Hope this was helpful!

Why we ask you to wait in the car…

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We have had a longstanding policy at our clinic, asking pet owners to leave their pets in the car while they check in for the appointment, at least until they are called into an exam room. Many comment on it, and despite our insistence, we do understand how frustrating this can be at times. Not everybody has a vehicle with working heat or air conditioning, which can make the wait a little uncomfortable.

This policy exists to protect you, your pet, and other people’s pets. I like to tell pet owners that introducing dogs to each other at the vet clinic is like shaking hands at the urgent care.  Sometimes its friendly, but we don’t know what the other party is here for, and really don’t want to catch anything that might be contagious. Your six month old puppy may be fully vaccinated for everything under the sun, but the 14-year-old Labrador coming in for an appointment might not have the immune system your healthy-as-a-horse pup does. So if your puppy has managed to fight off a respiratory infection, that doesn’t always mean it can’t be passed on to an unsuspecting patient.

And sometimes, all parties are just not friendly. Dogs can make their own judge of character very quickly, and don’t always tell us why they made that judgement, or what they are going to do about it. Owner A might know that their dog likes making new friends, but Owner B’s dog might be a little grumpy after just getting their vaccines.  All it takes is the wrong sniff, and a fight could break out. Not only do the pets get hurt, but owners get hurt, then we have two dogs and two owners leaving with a bad experience.  It may sound all hypothetical, but there have been incidents, which is why we are so firm on this policy.

If we have an aggressive dog, whether it be towards people or other animals, we will do our best to be certain that walkways are clear upon entering and exiting. This is also why keeping your pet on a close leash is so important. 

Our clinic also agrees that there are at least a few exceptions to every rule. Cats and small dogs that can be kept in carriers do not typically pose an issue. Small dogs that can be held in their owner’s arms are okay if absolutely necessary, but there is still a risk if a larger dog passes by and isn’t happy about other people’s pets. Some service dogs NEED to be in the lobby with their owner, and we will do our best to accommodate this. If there is a reason your pet absolutely cannot wait in your vehicle or outside with you, please discuss it with staff upon check-in, and we will try to work with you, but sometimes it ultimately means rescheduling. 

Thank you for understanding!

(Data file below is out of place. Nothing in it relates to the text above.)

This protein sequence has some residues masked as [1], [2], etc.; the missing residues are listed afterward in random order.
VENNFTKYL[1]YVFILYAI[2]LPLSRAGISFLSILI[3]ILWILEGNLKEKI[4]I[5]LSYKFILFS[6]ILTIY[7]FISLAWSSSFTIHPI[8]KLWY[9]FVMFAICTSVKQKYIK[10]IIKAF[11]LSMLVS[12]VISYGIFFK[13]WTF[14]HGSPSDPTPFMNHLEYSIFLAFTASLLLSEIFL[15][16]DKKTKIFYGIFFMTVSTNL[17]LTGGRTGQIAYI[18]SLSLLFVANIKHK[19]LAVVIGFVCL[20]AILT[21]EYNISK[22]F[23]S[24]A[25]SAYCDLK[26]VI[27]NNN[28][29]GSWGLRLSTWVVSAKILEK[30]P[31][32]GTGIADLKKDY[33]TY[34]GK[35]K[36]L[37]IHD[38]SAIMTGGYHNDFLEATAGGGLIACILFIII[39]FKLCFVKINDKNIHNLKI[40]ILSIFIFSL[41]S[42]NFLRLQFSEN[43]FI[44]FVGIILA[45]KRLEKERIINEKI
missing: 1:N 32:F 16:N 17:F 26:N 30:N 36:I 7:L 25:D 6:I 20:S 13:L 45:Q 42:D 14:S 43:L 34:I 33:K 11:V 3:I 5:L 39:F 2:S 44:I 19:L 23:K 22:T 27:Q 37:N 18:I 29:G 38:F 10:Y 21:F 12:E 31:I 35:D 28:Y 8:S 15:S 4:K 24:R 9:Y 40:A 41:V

Appointment times and wait times…

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There have been many clients, not just recently, but in the past as well, express frustrations with wait times after check-in. And we do understand, your time is important, especially on these hot days, with kids on summer vacation and dogs panting and cats complaining about those darn carriers…  That being said, we do our best to get you and your pet into a room as soon as possible, but there are other factors that can affect wait time.

Sometimes routine vaccine appointments don’t always stay routine appointments. We see dogs and cats with bad teeth, bad hearts, bad kidneys, and many other ailments that were unanticipated at the point of scheduling. Also, we do take urgent care, emergency, and euthanasia appointments for our clients, and depending on the case, these appointments may have to be moved up in line to be seen. It is frustrating, but if it was our own pets experiencing life threatening symptoms, we know we would want them seen as soon as possible.

The number of these urgent appointments increase with the temperatures outside. So what can we do?

  • Our front desk staff should be informing clients checking in of an estimated wait time, and if they do not, you are welcome to ask. This has been stressed to every staff in the clinic–but be patient, as we are training new staff. Even for the old hats, old habits die hard.
  • If your pet is here for a Vaccinations Only appointment, and you have no questions or concerns for the doctor, you may stress this upon check-in, as these may be vaccinations okay for technician to do.
  • Likewise,  if you are scheduled for a routine vaccine appointment, upon check-in, please let us know if you do have any questions or concerns for the doctor. Depending on the situation, there may be an Office Visit charge added to your appointment. When appointments are scheduled for Vaccinations Only, they are scheduled for an amount of time appropriate for Vaccinations Only. 
  • If you are unable to wait for a room any longer and must leave, please do your best to let staff know. We can hopefully reschedule your appointment for a better time. This will also keep staff from going outside to search for a pet that is no longer here.

Thank you for all of your patience!